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Popular tourism minister to quit politics at a turbulent time

September 11, 2020 Headline News No Comments Email Email

In a shock move yesterday, Queensland’s popular and high-performing Tourism Minister, Kate Jones, became the third Palaszczuk government minister in less than a week to announce their retirement from politics.

Jones’ decision is viewed as a blow to the Queensland Labor Government, which faces an election next month (31 October 2020). The Palaszczuk government has dug in its heels and sealed the Queensland border in the face of the Covid-19 coronavirus pandemic.

Jones, known for planning and running the Gold Coast Commonwealth Games in 2018, has always been regarded as a highly effective tourism advocate. One of her proudest achievements was to declare D’Aguilar National Park, on the doorstep of her Ashgrove electorate. In 2015, Jones defeated Queensland’s former LNP premier Campbell Newman for the seat of Ashgrove.

Jones’ declaration of impending retirement came only hours after Queensland Mines Minister Anthony Lynham said he was stepping down. Last weekend, Disability Services Minister Coralee O’Rourke said she also would retire.

Political tension is running high in Queensland, with the Covid-19 border lockdown a major issue. Queensland recorded zero new Covid-19 cases yesterday. The state’s firm border stance could prove popular among voters for Premier Annastacia Palaszczuk, though the impact on some tourism enterprises is close to ruinous.

On a human scale, the effects are shocking.


A Sydney family were asked to decide which of their four young children would say goodbye to their dying father in hospital in Brisbane. Father of four Mark Keans, 39, is dying of cancer in a hospital ward while his family remained in NSW, initially unable to see him because of the Queensland border closure. The Queensland government ruled that just one of Keans’ children would be allowed to cross the border and say goodbye to him – an “impossible” decision for the family, reminiscent of the movie Sophie’s Choice.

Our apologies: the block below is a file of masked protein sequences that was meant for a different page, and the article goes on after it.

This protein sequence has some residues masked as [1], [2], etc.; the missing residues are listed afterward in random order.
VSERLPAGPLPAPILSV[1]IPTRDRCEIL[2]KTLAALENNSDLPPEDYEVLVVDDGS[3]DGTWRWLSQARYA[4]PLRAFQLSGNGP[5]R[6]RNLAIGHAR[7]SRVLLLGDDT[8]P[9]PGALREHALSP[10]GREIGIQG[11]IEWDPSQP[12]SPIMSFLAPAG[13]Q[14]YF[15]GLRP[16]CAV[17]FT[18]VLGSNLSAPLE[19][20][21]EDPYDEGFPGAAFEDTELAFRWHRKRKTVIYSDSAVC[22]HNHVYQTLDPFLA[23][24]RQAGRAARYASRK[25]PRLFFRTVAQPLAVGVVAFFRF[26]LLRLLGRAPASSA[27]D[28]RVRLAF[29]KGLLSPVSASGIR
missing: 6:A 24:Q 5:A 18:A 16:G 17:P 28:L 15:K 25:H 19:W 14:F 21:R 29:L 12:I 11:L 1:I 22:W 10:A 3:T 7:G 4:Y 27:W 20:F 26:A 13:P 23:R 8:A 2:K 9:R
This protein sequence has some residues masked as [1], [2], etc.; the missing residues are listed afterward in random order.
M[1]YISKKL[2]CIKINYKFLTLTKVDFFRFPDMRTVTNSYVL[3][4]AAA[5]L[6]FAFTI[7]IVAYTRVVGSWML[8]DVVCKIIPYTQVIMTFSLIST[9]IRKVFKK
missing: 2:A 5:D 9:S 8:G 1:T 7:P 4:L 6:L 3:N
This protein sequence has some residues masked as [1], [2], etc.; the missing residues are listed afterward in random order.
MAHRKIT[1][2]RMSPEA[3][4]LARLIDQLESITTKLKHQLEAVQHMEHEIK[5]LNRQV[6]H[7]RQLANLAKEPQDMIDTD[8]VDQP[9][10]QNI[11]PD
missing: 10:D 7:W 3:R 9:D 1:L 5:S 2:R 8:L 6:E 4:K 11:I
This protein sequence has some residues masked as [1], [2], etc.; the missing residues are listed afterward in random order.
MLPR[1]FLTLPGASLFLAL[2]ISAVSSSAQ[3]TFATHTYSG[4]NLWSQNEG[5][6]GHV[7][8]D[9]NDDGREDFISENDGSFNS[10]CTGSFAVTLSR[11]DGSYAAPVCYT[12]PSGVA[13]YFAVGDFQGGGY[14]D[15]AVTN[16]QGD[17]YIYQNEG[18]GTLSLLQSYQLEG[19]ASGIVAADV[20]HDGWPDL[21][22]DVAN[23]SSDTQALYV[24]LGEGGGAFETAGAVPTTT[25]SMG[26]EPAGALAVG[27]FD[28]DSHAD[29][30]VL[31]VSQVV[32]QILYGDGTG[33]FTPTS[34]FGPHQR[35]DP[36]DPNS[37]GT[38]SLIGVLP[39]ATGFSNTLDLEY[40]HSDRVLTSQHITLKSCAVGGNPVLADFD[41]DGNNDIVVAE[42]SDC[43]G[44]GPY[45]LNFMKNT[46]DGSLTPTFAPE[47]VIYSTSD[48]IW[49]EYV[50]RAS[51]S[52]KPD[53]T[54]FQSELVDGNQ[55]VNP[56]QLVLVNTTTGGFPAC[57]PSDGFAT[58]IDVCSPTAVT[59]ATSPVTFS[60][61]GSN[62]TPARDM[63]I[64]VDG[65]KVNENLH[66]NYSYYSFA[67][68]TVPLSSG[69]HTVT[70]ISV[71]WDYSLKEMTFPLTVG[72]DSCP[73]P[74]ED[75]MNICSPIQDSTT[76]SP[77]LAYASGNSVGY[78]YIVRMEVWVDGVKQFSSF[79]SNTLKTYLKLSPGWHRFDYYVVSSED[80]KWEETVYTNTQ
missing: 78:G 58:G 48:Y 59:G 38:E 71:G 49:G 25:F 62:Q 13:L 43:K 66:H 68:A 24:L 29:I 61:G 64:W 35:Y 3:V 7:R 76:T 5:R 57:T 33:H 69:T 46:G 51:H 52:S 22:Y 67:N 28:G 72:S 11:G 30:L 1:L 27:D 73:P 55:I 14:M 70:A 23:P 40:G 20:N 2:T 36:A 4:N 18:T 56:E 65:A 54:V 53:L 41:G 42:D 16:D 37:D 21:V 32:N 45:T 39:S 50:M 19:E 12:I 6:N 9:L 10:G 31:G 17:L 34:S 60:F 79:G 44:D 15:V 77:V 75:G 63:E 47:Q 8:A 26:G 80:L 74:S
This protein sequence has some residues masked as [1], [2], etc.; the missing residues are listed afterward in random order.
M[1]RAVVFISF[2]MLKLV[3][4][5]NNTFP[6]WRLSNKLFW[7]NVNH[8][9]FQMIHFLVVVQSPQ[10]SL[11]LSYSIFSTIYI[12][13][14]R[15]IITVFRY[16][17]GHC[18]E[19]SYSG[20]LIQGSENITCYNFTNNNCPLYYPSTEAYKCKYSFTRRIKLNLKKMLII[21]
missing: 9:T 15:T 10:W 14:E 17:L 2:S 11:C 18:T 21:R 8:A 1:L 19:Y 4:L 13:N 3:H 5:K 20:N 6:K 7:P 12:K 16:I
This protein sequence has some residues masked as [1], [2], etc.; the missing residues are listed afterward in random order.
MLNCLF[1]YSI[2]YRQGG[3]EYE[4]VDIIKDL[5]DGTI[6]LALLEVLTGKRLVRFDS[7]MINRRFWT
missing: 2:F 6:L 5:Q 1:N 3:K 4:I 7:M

In late news yesterday, however, the authorities relented and said all four children could come –  provided the family paid $16,000 in quarantine fees.

“We understand and sympathise that this is a very difficult time and there are challenges,” a spokesperson for Queensland Health was quoted as saying. “We are in the midst of a global pandemic and we need to protect our communities, especially the most vulnerable members of the community.”

Palaszczuk said she was simply following the medical advice of the state’s chief health officer, Jeannette Young. “I don’t make these decisions, they are made by clinicians.”

In another case, a grieving daughter has been refused permission to attend her father’s funeral.

Sarah Caisip arrived in Queensland last week after being granted an exemption to visit her father, who was dying in hospital from cancer. Tragically, her father died while she was still completing her 14-day quarantine in a Brisbane hotel.